Miami Heat Media Day

Birth of a rivalry: a Heat-Celtics primer

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The Boston Celtics defeated the Cleveland Cavaliers in last year’s season opener, 95-89. They would go on to defeat the Cavaliers in six games, paving the way for Cleveland’s end as a contender. They began LeBron James’ year by beating him and they ended his year by beating him.

Coincidence?

Okay, yeah, probably so.

When the Miami Heat and Boston Celtics meet tonight in TD Northbank Garden, it won’t decide how either of their seasons will go. It won’t be a premonition of things to come (barring an unfortunate injury that would rob us of a great player on either side, knock on wood). It won’t change either of their chances to win the NBA title this season, nor establish one team’s dominance over the other. What it will do is three-fold.

I. The Cast Is Introduced

Miami has enough questions marks on it right now the Riddler is using them as a secondary costume. We don’t know anything about this team, not even from preseason. Pick and roll? Two-man game? Give and go? Pinch-post? What? What are we going to get? We need to learn way more about how this team functions in both role-oriented and play-oriented constructs before we can get a handle on where they sit in the food chain. If in fact they’re not running a set that maximizes the talent on that team, that just hopes to grind teams down with their ability to play basketball? That’s a far cry from a fully functional death machine.

Boston’s just the same. We’ve heard KG is healthy. We need to see it, full speed. Same for Pierce. We need to see Rondo come back with focus after a summer where he looked frazzled and worn. Jermaine O’Neal and Shaquille O’Neal have to stay healthy and spry for this team to compete, and neither are known to be so. There are questions on this team, even as their pedigree is resolved. We have to get a feel for what this team is setting itself up to be, rather than what it says it is.

II. Matchups, Always Matchups

Pierce-LeBron is fairly familiar. Rondo-Wade is to a certain degree, but not really. KG-Bosh as well. But everything else is an unknown entity, including how Boston chooses to attack the Heat defensively. This game will be represented as a Heat-offense vs. Boston-defense, but in reality, it’s going to be won on the other side. Because the Heat are going to score, and Boston will get some stops. It’s the other side that creates a lot more questions. The Heat’s preseason defense looked phenomenal… in the preseason. Can they match up with this team? Can James stick to Pierce and keep him off that elbow-jumper? Can Bosh man-up and keep Garnett from killing him in the post? Can Wade stick to Rondo and can their help defense rotate like it’s going to need to? These are all things we need to see.

III. Who’s Ready For The Challenge?

Desire is the clichéd and biggest part of this game, this season, this league. It’s such a ridiculously corny concept, and yet it holds true year after year after year. And tonight will be largely about desire. Which team wants this more. Which team wants to send a message to the other that it’s in charge of this conference now, regardless of history or hype? Sure, Boston can lose this game like it can lose any regular season game and rely on their prowess in the postseason. But if they want to set the tone, to put that doubt in Miami’s mind, and to let the media, fans, and world know that they’re still the top dog, and now with the biggest dog of them all in Shaq, they are the favorites now and forever, they need to show Miami that.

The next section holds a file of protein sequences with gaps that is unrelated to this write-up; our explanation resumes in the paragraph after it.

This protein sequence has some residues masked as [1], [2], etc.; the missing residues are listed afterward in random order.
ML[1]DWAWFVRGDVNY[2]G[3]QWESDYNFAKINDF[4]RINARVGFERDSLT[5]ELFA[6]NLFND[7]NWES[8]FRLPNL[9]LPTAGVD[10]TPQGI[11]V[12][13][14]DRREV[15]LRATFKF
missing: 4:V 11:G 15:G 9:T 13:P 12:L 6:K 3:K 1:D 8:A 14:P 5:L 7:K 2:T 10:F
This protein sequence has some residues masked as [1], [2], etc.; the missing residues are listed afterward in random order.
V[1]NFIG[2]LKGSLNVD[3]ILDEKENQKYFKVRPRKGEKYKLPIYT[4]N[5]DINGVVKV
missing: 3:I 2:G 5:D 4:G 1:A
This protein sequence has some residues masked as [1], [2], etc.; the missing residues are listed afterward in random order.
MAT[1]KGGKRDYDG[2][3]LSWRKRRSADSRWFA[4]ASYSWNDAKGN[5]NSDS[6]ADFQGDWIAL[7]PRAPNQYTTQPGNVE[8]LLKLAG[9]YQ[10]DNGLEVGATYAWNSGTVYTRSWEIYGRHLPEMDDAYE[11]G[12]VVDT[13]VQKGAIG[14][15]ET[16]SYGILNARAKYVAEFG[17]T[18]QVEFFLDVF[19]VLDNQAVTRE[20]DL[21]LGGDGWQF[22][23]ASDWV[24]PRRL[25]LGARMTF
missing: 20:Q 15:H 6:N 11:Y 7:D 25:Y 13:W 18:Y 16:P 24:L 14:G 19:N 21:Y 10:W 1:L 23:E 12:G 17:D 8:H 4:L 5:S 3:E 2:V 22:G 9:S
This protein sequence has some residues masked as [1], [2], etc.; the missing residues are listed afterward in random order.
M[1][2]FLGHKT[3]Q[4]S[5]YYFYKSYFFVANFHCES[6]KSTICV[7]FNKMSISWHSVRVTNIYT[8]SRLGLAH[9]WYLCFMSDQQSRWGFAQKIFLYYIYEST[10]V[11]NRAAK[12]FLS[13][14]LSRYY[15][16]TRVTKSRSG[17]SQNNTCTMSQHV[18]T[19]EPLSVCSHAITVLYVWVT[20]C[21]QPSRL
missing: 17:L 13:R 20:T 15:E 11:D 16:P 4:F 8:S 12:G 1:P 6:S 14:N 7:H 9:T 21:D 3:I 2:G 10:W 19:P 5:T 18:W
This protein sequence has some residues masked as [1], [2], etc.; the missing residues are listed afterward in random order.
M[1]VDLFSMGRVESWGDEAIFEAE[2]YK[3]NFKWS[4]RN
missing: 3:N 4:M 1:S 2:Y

Miami, for their part, have every expectation in the world beating down on them. Win, and the season is off to a storybook start for the Triad, and all the haters will have to live with the knowledge that this team is legit, if only in terms of being a top seed in the East before they get a chance to prove it “when it counts.” Lose? And the questions rain down, the pressure ramps up, and everyone’s that’s criticized them from day one will be forming a mob to throw tomatoes in print and cyber-space at them. It will be about their egos, their heart, their pride and not about Boston’s man-help rotation to the strong side or the size advantage on the glass. This is the reality the Heat have made for themselves, and now they have to live with it. Tonight there’s a lot we’ll see that won’t matter. But how this team decides to represent itself from the start? That’s something worth watching.

 

Report: DeJuan Blair cited for misdemeanor battery against woman

Washington Wizards center DeJuan Blair sits in the front row seats as the Milwaukee Bucks are introduced before an NBA basketball game Friday, Oct. 30, 2015, in Milwaukee. (AP Photo/Darren Hauck)
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DeJuan Blair played for the Wizards last season before being traded to the Suns, who waived him.

Now, he’s facing legal trouble.

TMZ:

Las Vegas Metro PD has confirmed … officers were called to Drai’s nightclub at The Cromwell hotel around 1 AM Sunday morning to respond to a report of a man who allegedly got physical with a woman.

The alleged victim told police … she was arguing with Blair over the line into the club when he picked her up and tossed her off to the side. The woman was pissed and retaliated by striking him back — before calling for help.

Sources tell us … when cops arrived they checked security video and decided there was enough evidence to issue a citation to Blair for misdemeanor battery.  He was NOT arrested.

However, cops tell TMZ Sports Blair was also issued a “trespassing warning” from the property and told to leave immediately.

The 27-year-old Blair is a free agent. He has played for the Spurs, Mavericks and Wizards in a seven-year NBA career.

Report: Dion Waiters signing one-year, $2.9 million contract with Heat

OKLAHOMA CITY, OK - MAY 28:  Dion Waiters #3 of the Oklahoma City Thunder reacts during the first half against the Golden State Warriors in game six of the Western Conference Finals during the 2016 NBA Playoffs at Chesapeake Energy Arena on May 28, 2016 in Oklahoma City, Oklahoma. NOTE TO USER: User expressly acknowledges and agrees that, by downloading and or using this photograph, User is consenting to the terms and conditions of the Getty Images License Agreement.  (Photo by J Pat Carter/Getty Images)